David Tennant in scathing assessment of ‘alarming’ and ‘peculiar’ parts of British history

David Tennant on possible return to Doctor Who

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David Tennant, who portrayed the 10th Doctor Who, has claimed that his character, literature’s notorious explorer Phileas Fogg, constitutes everything that was “alarming” and “peculiar” about the British Empire, as he prepares for the screening of his new show, Around The World In 80 Days.

The drama has been adapted from Jules Verne’s classic novel by the same name.

Phileas Fogg represents everything that’s alarming and peculiar about that old sense of British Empire

David Tennant

In a hint at the atmosphere of the plot, the 50-year-old Scot teasingly added that the story should potentially not elicit any sympathy.

“In many ways Phileas Fogg represents everything that’s alarming and peculiar about that old sense of British Empire,” the former Broadchurch star elaborated in an interview with the Radio Times for their new Christmas edition.

“Potentially, it’s a story about an England that should elicit very little sympathy.”

The story takes viewers back to 1871, during an era when Paris had just experienced a failed revolution by the working class and was still reeling from the military defeat by Prussia.

French author Jules Verne looked across the channel to Britain for inspiration, using his observations of an “untouchable” upper-class white society to embellish the novel.

“Verne chose to make Phileas Fogg a particularly stuffy Englishman,” dad of five David revealed to the Radio Times.

“We’re showing a different type of stuffy Englishman.

“He’s very damaged, everything is a trauma for him.”

Besides David as Phileas himself, the cast of the show will also include the likes of Leonie Benesch, who previously appeared in the Crown.

The series included scenes filmed in Romania and South Africa, so the show hit a wall when the coronavirus pandemic began.

However, it has since recovered from the blip in its production schedule and the eight part series will air as expected this winter.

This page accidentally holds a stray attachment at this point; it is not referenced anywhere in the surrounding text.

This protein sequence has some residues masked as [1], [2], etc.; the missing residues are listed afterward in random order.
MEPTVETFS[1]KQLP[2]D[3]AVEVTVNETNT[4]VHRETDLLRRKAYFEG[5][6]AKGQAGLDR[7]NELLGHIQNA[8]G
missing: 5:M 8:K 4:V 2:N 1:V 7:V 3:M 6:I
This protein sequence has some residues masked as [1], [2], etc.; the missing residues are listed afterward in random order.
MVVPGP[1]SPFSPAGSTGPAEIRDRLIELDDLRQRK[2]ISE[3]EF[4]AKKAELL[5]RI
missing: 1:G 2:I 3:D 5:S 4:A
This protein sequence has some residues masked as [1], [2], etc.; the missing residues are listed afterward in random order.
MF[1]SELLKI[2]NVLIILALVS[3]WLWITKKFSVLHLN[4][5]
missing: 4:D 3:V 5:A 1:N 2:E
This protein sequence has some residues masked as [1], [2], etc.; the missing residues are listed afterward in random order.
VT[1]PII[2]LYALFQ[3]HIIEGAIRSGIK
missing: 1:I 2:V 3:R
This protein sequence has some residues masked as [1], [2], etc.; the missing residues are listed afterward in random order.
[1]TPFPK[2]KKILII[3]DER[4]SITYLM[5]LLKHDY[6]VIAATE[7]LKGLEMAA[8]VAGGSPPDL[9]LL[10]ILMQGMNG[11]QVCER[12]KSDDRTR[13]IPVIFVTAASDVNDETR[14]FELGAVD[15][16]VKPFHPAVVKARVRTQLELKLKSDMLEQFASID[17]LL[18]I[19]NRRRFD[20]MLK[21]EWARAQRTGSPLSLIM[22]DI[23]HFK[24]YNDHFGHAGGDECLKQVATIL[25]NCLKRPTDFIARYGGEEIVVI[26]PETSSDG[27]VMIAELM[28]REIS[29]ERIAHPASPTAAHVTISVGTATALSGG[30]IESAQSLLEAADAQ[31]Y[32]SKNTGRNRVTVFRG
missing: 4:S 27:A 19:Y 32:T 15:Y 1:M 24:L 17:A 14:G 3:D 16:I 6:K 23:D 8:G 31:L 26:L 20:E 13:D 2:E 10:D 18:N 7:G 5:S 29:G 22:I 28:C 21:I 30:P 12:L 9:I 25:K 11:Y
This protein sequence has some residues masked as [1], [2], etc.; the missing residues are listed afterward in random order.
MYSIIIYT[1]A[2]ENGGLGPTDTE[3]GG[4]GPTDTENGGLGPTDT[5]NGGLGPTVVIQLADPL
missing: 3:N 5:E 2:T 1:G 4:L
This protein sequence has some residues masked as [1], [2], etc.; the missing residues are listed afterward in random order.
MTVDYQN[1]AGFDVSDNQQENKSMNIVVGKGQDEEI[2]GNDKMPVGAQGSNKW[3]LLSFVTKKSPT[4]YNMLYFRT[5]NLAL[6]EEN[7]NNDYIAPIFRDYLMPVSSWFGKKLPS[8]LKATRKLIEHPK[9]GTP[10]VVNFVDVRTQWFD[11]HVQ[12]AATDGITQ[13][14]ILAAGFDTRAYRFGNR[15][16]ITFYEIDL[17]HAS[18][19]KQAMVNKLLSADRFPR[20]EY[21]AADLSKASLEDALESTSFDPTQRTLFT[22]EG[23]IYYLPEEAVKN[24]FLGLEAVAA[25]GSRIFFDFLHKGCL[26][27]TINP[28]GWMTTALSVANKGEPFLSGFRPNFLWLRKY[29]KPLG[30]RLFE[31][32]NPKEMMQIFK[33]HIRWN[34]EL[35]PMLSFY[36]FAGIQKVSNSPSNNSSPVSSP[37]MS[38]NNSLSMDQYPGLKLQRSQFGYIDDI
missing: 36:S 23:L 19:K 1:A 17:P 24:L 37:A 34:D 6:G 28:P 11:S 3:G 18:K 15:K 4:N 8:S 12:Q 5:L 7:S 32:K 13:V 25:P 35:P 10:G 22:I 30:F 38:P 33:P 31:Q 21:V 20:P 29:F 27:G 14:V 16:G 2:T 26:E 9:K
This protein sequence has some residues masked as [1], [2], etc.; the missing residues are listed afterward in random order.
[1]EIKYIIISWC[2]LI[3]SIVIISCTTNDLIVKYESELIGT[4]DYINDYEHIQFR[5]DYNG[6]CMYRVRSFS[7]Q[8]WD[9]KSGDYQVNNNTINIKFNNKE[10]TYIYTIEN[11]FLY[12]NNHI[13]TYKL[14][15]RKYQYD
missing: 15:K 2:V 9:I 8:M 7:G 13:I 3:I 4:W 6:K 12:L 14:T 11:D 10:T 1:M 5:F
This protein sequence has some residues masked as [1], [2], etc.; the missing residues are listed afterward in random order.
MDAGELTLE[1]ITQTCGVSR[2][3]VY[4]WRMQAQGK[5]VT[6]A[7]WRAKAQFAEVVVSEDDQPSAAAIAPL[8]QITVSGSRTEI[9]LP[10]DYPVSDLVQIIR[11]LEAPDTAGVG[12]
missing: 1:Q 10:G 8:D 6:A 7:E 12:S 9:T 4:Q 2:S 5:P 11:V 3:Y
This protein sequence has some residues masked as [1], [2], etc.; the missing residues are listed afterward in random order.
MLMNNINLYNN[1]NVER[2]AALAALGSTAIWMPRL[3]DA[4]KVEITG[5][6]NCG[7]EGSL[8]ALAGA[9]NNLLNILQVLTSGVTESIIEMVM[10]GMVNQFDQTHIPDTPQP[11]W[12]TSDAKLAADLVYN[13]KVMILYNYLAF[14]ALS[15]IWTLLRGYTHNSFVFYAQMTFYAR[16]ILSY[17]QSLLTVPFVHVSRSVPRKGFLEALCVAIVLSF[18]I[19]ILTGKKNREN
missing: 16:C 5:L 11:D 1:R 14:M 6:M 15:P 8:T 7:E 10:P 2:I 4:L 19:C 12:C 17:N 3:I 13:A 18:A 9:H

In spite of his harsh words about British history, David has nevertheless described Jules Verne’s story as one that is “beloved” and “iconic” and Phileas as a character that he has enjoyed portraying.

Meanwhile, addressing other controversy about Britain, he has struck out at the suggestion made by media minister John Whittingdale that public service broadcasters should be sticking to “distinctly British” TV programmes.

Following Brexit, the minister had been keen to overhaul the public broadcasting system and make it more British, causing David to question whether his comments were “criticism” of the current programming.

Whttingdale had pointed to Only Fools and Horses, Dad’s Army and Coronation Street as examples of shows that meet his criteria.

Although Whittingdale had also included Doctor Who in his list of classically British programming, that decision appears not to have softened David’s political opinion, after he urged that the television industry should not be “blamed”.

The father of five had previously taken a swipe at the government in a Guardian interview last year, after commenting that he might not be inclined to trust ministers to properly deal with the blow that coronavirus had dealt the theatre industry.

“Remember when there used to be clever people?” the star questioned.

“When you look back on David Cameron and George W Bush with some kind of sentimentality, you think: ‘Jesus – how low have we plummeted, when they look like better options than what we’ve got currently?’”

Phileas Fogg airs on Boxing Day Sunday at 5:50pm on BBC One, while the forthcoming Christmas issue of the Radio Times contains further chat with David Tennant.

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